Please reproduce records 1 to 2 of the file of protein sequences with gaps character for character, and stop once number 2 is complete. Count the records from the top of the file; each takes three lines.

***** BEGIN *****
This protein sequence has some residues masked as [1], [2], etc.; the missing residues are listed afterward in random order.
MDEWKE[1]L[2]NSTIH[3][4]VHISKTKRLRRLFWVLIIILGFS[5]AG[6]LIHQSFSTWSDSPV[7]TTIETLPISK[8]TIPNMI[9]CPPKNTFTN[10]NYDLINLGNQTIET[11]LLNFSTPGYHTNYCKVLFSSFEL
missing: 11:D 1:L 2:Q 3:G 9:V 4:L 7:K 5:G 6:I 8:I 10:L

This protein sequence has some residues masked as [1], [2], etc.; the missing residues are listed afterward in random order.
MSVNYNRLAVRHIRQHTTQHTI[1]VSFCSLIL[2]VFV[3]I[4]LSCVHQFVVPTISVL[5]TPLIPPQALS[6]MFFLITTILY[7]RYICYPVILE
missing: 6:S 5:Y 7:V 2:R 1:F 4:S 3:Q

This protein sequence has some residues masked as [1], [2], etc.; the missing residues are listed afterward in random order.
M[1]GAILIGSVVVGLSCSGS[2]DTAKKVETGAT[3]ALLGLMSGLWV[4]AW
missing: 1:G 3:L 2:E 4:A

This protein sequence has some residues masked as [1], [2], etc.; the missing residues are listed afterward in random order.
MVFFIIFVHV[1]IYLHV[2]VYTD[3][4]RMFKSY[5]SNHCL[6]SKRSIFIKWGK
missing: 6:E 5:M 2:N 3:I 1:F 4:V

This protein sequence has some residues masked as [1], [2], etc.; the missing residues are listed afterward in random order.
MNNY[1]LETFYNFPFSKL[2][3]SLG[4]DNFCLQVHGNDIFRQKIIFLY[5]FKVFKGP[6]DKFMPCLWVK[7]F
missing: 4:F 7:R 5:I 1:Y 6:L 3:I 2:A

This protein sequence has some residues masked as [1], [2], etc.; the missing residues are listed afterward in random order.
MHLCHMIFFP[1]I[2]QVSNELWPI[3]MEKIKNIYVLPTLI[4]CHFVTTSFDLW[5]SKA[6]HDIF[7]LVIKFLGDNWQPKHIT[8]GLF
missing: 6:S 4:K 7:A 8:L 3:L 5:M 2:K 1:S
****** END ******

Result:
This protein sequence has some residues masked as [1], [2], etc.; the missing residues are listed afterward in random order.
MDEWKE[1]L[2]NSTIH[3][4]VHISKTKRLRRLFWVLIIILGFS[5]AG[6]LIHQSFSTWSDSPV[7]TTIETLPISK[8]TIPNMI[9]CPPKNTFTN[10]NYDLINLGNQTIET[11]LLNFSTPGYHTNYCKVLFSSFEL
missing: 11:D 1:L 2:Q 3:G 9:V 4:L 7:K 5:G 6:I 8:I 10:L

This protein sequence has some residues masked as [1], [2], etc.; the missing residues are listed afterward in random order.
MSVNYNRLAVRHIRQHTTQHTI[1]VSFCSLIL[2]VFV[3]I[4]LSCVHQFVVPTISVL[5]TPLIPPQALS[6]MFFLITTILY[7]RYICYPVILE
missing: 6:S 5:Y 7:V 2:R 1:F 4:S 3:Q